Document Detail

Evaluation of enterolithiasis in equids: 900 cases (1973-1996).
MedLine Citation:
PMID:  9926016     Owner:  NLM     Status:  MEDLINE    
OBJECTIVE: To identify breed, age, sex, physical findings, history, and outcome of treatment in horses and other equids with enterolithiasis. DESIGN: Retrospective study. ANIMALS: 900 equids with enterolithiasis. PROCEDURE: Medical records from equids with enterolithiasis admitted between 1973 and 1996 were reviewed. Data on signalment, history, physical examination and clinicopathologic findings, surgical findings, and outcome were compiled from records and from telephone interviews with owners. Sex and breed predilections were determined by comparison of the study population with the general hospital population of equids during the same time period. RESULTS: Equids with enterolithiasis represented 15.1% of patients admitted for treatment colic, and 27.5% of patients undergoing celiotomy for treatment of colic. Arabian and Arabian crosses, Morgans, American Saddlebreds, and donkeys were significantly overrepresented, and Thoroughbreds, Standardbreds, warmbloods, and stallions were significantly underrepresented in the study population, compared with the hospital population. The mean age of equids with enterolithiasis was 11.4 years. The most common historic findings were signs of intermittent colic (33.3%) and passage of enteroliths in the feces (13.5%). Physical examination findings were similar to those found in equids with other forms of nonstrangulating large colon obstructive disease. Fifteen percent (131) developed gastrointestinal tract rupture caused by an enterolith that necessitated euthanasia. Short-term and 1-year survival rates for equids undergoing celiotomy for treatment of enterolithiasis and recovering from anesthesia were excellent (96.2 and 92.5%, respectively), and postoperative complications were uncommon. Recurrence of enterolithiasis was identified in 7.7% of the study population. CLINICAL IMPLICATIONS: Results indicated that shortterm and 1-year survival rates for equids undergoing surgery for enterolithiasis are excellent. Identification of signalment, history, and management factors may help identify equids with a high risk for development of enterolithiasis.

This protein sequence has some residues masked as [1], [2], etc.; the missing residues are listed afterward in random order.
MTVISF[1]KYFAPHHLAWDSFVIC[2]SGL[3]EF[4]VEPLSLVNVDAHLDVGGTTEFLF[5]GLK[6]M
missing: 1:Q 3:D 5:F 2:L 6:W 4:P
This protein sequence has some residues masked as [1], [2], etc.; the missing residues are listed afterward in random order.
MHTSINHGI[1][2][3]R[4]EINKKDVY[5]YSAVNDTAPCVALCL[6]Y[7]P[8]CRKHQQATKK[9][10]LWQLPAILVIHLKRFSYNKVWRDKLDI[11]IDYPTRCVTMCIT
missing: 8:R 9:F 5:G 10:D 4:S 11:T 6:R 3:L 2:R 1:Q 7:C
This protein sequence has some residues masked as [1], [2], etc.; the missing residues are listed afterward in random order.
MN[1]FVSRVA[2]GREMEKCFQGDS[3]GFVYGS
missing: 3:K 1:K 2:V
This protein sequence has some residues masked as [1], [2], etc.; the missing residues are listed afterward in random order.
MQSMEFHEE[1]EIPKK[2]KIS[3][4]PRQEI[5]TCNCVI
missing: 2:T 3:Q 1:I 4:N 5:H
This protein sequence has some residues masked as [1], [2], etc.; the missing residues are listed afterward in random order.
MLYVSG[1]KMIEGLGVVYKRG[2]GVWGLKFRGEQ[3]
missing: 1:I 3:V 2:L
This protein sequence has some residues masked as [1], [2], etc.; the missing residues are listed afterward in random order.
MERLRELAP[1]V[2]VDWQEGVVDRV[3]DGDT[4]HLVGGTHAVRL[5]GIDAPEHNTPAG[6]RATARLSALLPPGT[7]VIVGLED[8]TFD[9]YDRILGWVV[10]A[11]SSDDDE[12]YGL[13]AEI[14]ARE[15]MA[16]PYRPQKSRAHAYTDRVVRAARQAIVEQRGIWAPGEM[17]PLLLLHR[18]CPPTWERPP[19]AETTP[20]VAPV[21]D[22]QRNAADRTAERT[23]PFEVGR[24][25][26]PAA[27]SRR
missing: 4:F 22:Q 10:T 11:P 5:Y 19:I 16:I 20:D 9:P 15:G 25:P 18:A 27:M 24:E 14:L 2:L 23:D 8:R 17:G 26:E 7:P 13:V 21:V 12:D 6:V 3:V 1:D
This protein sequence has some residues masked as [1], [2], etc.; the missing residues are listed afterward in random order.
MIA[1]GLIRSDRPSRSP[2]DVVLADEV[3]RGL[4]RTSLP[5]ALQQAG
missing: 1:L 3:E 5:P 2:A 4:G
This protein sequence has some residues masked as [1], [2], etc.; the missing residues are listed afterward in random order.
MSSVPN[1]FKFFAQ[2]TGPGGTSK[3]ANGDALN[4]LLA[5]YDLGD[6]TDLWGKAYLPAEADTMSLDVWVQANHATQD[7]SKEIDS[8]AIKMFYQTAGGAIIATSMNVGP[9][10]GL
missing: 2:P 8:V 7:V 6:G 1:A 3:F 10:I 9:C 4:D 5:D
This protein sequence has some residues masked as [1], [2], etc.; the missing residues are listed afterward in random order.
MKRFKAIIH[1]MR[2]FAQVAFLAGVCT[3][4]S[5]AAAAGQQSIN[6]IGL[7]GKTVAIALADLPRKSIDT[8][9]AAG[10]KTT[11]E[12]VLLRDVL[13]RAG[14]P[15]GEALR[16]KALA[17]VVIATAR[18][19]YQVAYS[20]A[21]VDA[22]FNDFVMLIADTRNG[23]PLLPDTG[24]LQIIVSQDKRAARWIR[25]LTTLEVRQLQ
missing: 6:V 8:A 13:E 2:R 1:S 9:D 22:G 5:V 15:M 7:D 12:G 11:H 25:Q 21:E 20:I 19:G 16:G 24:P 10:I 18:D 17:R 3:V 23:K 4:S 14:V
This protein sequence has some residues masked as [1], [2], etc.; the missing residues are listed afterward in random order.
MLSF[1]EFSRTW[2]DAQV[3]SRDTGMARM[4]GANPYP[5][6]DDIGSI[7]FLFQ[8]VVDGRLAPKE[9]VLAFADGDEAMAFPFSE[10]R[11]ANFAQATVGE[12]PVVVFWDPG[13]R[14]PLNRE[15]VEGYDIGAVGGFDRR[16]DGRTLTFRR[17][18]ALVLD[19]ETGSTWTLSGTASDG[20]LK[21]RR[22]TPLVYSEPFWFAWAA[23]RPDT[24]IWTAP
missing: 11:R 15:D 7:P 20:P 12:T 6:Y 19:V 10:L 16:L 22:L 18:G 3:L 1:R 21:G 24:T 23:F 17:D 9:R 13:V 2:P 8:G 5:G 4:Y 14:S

D M Hassel; D L Langer; J R Snyder; C M Drake; M L Goodell; A Wyle
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Publication Detail:
Type:  Journal Article    
Journal Detail:
Title:  Journal of the American Veterinary Medical Association     Volume:  214     ISSN:  0003-1488     ISO Abbreviation:  J. Am. Vet. Med. Assoc.     Publication Date:  1999 Jan 
Date Detail:
Created Date:  1999-03-04     Completed Date:  1999-03-04     Revised Date:  2003-11-14    
Medline Journal Info:
Nlm Unique ID:  7503067     Medline TA:  J Am Vet Med Assoc     Country:  UNITED STATES    
Other Details:
Languages:  eng     Pagination:  233-7     Citation Subset:  IM    
Department of Surgical and Radiological Sciences, College of Letters and Sciences, University of California, Davis 95616, USA.
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MeSH Terms
Age Factors
Calculi / epidemiology,  etiology,  veterinary*
Colic / epidemiology,  etiology,  veterinary
Diet / veterinary
Horse Diseases / epidemiology*,  etiology
Intestinal Diseases / epidemiology,  etiology,  veterinary*
Peritonitis / epidemiology,  etiology,  veterinary
Postoperative Complications / epidemiology,  etiology,  veterinary
Retrospective Studies
Rupture, Spontaneous / epidemiology,  etiology,  veterinary
Sex Factors

From MEDLINE®/PubMed®, a database of the U.S. National Library of Medicine

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